November 1, 2011

Tuning the rig

EVERY YEAR toward the end of the sailing season Old Wotsisname makes the same request. He wants to borrow my Loos tension gauges. After twelve months of straining to keep his masts upright, his shrouds and stays have stretched somewhat, and he wants to set about screwing up the turnbuckles to the correct tension.
   Now, while I admit I don't like lending my best tools, I'm not a total curmudgeon about it. I do lend my expensive gauges to OW, and I do eventually get them back after I've nagged a few times. But there has to be a limit.  Why should I be the perpetual sucker? How many years is this going to go on?
   Perhaps not many more. I have found a method of tensioning a sailboat's standing rigging that doesn't need gauges. It may well take a few years to soak into OW's rather dense gray matter, but there is hope on the horizon.
   It's a convenient fact that that the elastic stretch of stainless-steel wire increases in rough linear proportion to the load, up to about half of the wire's breaking strength. Therefore, stretch is a good indication of load.
   In fact, when a 33-foot-long 1 x 19 wire (of any thickness) is loaded to half its breaking strength, it will stretch 2 inches. Little wonder, then, that the leeward shrouds sometimes look a little slack.
   Nevertheless, you can use this principle to tune your rig. Here's how:
   Take all the load off a wire and mark on it as accurately as possible with tape or a marking pen a length of 1,980 mm.  Do this anywhere along the wire, where it's most convenient.
   Now tighten the turnbuckle and measure the length again as you do so. You will find that every extra millimeter of stretch (up and above 1,980 mm) induces a load in the wire of 5 percent of its breaking strength.  In other words, an increase of 2 mm, with a space between your marks now of 1,982 mm, indicates a 10 percent load.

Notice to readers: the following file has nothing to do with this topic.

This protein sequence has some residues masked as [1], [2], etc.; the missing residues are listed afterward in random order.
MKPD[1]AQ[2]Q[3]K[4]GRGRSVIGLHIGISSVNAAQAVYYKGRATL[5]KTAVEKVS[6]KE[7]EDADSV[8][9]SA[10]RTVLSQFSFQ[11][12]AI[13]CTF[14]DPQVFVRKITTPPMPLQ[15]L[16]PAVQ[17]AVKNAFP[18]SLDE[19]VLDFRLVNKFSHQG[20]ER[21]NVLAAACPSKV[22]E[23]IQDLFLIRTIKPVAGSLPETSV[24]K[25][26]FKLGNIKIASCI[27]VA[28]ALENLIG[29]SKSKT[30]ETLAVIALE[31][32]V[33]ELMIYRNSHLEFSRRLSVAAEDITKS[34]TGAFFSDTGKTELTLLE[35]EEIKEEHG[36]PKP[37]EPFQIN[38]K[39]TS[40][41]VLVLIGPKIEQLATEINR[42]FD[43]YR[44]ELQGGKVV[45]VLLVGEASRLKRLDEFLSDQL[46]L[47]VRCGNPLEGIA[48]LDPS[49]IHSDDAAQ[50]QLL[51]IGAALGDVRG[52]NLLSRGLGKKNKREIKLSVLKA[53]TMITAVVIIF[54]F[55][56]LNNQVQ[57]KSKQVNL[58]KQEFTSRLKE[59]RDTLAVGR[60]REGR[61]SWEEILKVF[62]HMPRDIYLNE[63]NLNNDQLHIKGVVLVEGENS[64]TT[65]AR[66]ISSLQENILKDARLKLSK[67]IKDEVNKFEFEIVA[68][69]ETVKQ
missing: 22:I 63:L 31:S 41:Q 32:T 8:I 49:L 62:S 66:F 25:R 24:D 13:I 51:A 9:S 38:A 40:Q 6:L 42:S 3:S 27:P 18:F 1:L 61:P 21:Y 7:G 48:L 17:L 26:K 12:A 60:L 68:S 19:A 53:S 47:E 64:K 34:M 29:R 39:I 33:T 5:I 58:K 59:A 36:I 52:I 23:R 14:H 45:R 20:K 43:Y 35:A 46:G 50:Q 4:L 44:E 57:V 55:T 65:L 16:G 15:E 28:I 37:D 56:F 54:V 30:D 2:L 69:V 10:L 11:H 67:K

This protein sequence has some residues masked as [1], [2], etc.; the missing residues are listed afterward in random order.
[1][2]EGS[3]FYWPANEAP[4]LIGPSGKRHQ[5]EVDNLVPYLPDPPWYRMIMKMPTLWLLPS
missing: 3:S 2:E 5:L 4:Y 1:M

You can find out the breaking strength of the wire from the manufacturer's or retailer's catalog, and from that you can calculate the load in actual pounds or kilograms if you like. But it's just as easy to reckon that a moderate pre-load for the average rig is about 25 percent of the breaking strength.  In which, case, you need to stretch your marked length by 5 mm to 1,985 mm.
   That's it.  All you need is a tape marked in millimeters. I think I'm going to have to buy one for Old Wotsisname.
Today's Thought
Often ornateness goes with greatness;
Oftener felicity comes of simplicity.
— William Watson, Art Maxims.
“Doctor, I think I’ve got water on the knee.”
“No problem, I’ll just give it a tap.”
(Drop by every Monday, Wednesday, Friday for a new Mainly about Boats column.)


Don P said...

Thanks John,
After seeing all that math I realized that this is the perfect time to ask Santa for a tensioning gauge. What do you hope for in your stocking?

John Vigor said...

Well Don, seeing as how I've got two sets of Loos tensioning gauges, one for me and one to lend to Old Wotsisname, I don't need any more of those. I think I would like one of those cute little electronic instruments that records barometric pressure and shows the past few days in graph form. It won't replace an ordinary aneroid for obvious reasons, but it's ability to show you the general trend of the barometer, and the latest range of highs and lows, is a great safety factor.
(If Mrs. Santa is reading this, please check with me first about exactly which one I want. Please don't try to surprise me again, okay? Thanks.)

John V.

Brion Toss said...

25% tension is extremely high, even for continuous upper shrouds, jibstays and backstays. The method you describe appears to be lifted directly from Selden's tuning guide, but they give much more moderate recommendations, with varying tension based on wire length, and show principles to explain how tuning works in different rig configurations, not just how to calculate tension. Following your directions, just about every sailboat afloat would be horrendously overtuned...
Brion Toss

John Vigor said...

To tell the truth, I'd never seen the Selden guide before. Selden claims to be the world's leading manufacturer of masts and rigging systems in carbon and aluminum for dinghies, keelboats and yachts.
Their website is very interesting:

John V.